A Quiet Life (2010)

Among the many titles for this year’s Italian Film Festival, A Quiet Life is one of the least appealing. Predictable action movie, I judged after looking at the synopsis and its accompanying screenshot, and crossed it off our itinerary. Maki and I wanted to watch Vincere, but the organizers altered the schedule and replaced that afternoon screening with A Quiet Life. I felt cheated.

Rosario (Toni Servillo) is an Italian ex-gangster who flees to Germany to start a new life. He opens a restaurant, remarries, and has a son with his new wife Renate (Juliane Köhler). Then one day Diego (Marco D’Amore) shows up at his restaurant, upsetting the balance of his life. Faced with his grown son from a previous life, Rosario struggles to again escape his dark past.

I had expected this to be an action film, fast-paced and suspenseful, but it was almost exactly the opposite. The opening captured my attention, and still remains strong in my memory, but after that nothing much happens for the first hour or so. We see tension escalating between Rosario and Diego, but it remains suspended for most of the film. It only picks up again towards the end, when both Rosario’s sons become caught up in danger and the stakes are raised higher.

A Quiet Life is shot entirely in black-and-white, a stylistic choice that somehow works here. The use of contrast—the glaring brightness of white standing out against sharp black—creates a visual rendering in keeping with the film’s heavy plot. Rosario is a man with a long history of sins, a litany of names murdered and erased. He has thrown away the past, but life does not seem too ready to forgive him. Rosario himself doesn’t seem very successful in shrugging off his old identity, for he still deals with problems the same way he did in the past. Perhaps that is why, by the time the movie closes, he ends up doing the exact same thing he did years ago, this time twice beaten by the same fate.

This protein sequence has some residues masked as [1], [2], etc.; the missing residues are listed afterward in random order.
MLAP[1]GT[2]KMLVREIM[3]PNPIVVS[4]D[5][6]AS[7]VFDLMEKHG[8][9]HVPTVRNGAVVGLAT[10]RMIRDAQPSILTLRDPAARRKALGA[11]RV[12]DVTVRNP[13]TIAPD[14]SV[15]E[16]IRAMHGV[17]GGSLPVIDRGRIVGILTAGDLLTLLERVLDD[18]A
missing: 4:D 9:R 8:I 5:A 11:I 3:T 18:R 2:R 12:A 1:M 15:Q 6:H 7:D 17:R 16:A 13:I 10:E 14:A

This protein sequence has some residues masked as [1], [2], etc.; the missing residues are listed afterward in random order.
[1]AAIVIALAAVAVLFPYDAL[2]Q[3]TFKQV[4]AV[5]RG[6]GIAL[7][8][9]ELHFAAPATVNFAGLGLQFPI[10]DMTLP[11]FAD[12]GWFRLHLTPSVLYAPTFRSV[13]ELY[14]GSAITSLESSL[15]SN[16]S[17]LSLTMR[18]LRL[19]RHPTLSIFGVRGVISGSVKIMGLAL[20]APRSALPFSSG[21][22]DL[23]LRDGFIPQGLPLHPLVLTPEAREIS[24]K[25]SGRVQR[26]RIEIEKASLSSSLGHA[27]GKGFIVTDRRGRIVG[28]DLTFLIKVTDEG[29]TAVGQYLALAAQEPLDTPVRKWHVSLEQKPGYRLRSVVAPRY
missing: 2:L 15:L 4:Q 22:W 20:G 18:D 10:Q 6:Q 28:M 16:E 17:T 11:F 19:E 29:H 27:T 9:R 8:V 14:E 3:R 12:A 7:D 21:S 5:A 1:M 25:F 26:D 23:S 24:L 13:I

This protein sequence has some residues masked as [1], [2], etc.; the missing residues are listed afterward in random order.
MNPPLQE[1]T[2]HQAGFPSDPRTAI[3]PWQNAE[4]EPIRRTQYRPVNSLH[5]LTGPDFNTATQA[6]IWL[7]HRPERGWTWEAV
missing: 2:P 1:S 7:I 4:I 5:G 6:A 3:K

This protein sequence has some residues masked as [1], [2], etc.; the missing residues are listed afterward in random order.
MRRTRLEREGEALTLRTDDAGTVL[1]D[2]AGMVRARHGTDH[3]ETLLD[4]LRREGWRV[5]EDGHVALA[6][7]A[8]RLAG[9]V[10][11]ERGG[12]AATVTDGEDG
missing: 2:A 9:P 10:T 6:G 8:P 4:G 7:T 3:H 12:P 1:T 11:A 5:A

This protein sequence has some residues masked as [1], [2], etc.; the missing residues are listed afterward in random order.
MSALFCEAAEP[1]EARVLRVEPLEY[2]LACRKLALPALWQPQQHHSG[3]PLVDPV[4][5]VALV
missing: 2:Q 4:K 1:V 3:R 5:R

Here’s the uneloquent truth: I can’t really point out what’s wrong with this movie, why for me it seems flat and not striking enough. All I know is that it’s not memorable, I barely enjoyed it, and because of that I delayed reviewing it for as long as I could. I am sure I would have preferred Vincere.

‘She makes me laugh, because I don’t understand her.’

‘I stayed hidden for 15 years, He gave me a new life. You have to ask Him why He’s come to take it back. Ask Him that. I already know why anyway. He doesn’t give a fuck about helping people.’

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